From the Desk of Barbara Robertson

Commencement speakers commonly extol the value of lifelong learning beyond the classroom. In his 1994 commencement address at Howard University, for instance, Colin Powell advised graduates that they were “entering a life of continuous study and struggle” to achieve their goals and discover their talents and interests.

What does this mean in the near term for recent graduates and undergraduates who have yet to complete their studies? One practical answer is internships, which provide invaluable on-the-job training and enable participating students to “test drive” a given profession.

Much of the nation’s business community has enthusiastically embraced internship programs in recent years. In fact, it’s now famine-turned-feast for students seeking such opportunities.

According to job site Glassdoor, half of all internships were canceled at the height of the pandemic. Those that remained were largely virtual, unpaid, or both.

The picture has since brightened considerably, so much so that some students now feel emboldened to pick and choose as they mull various options. In March, the Wall Street Journal reported that students were “reneging on summer stints they accepted back in the fall as recruiters barrage them with interview requests and richer offers.”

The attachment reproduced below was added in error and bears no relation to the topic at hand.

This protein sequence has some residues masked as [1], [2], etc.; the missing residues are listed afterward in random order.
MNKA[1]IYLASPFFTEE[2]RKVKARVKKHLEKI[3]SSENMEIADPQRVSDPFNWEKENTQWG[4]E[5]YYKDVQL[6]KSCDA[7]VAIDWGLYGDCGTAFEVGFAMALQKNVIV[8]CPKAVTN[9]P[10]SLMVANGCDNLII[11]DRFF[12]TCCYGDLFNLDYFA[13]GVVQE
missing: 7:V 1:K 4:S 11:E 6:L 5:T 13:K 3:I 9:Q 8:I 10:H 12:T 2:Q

The motivation of companies that offer internships is obvious enough – they want to attract quality workers, and they invest in their interns accordingly. Advanced internship programs usually involve robust recruitment across a wide array of colleges and universities, a finely tuned on-boarding process, and formalized protocols to introduce participants to company operations and assess their employment potential.

Unpaid internships place low-income students at a disadvantage. Fortunately, as the competition for recruits heats up, firms are increasingly opting to pay their interns.

The time commitment for students can be substantial – summer programs often run 10 weeks – but it’s well worth it. Beyond the training opportunities mentioned above, internships expose participants to the customs and cadences of professional life – a significant benefit for those whose young adult years have revolved around classroom instruction.

Enterprising students and recent graduates need not confine their search for internship opportunities to formal programs that require applications. If you’re eyeing a particular industry or company, why not create your own opening? Do your research and pitch the appropriate contact on your vision for an internship, emphasizing your strengths, achievements, and career objectives. Employers prize workers that show initiative.

Local companies that eschew college interns are missing out on a proven method for recruiting top talent. Our region is blessed with an exceptional postsecondary education system, and is awash with bright, driven young people. The surest way to tap into this talent pool is to offer paid internships that guarantee access for students of all income levels.

Versions of this commentary have appeared in the Santa Maria Times and Lompoc Record.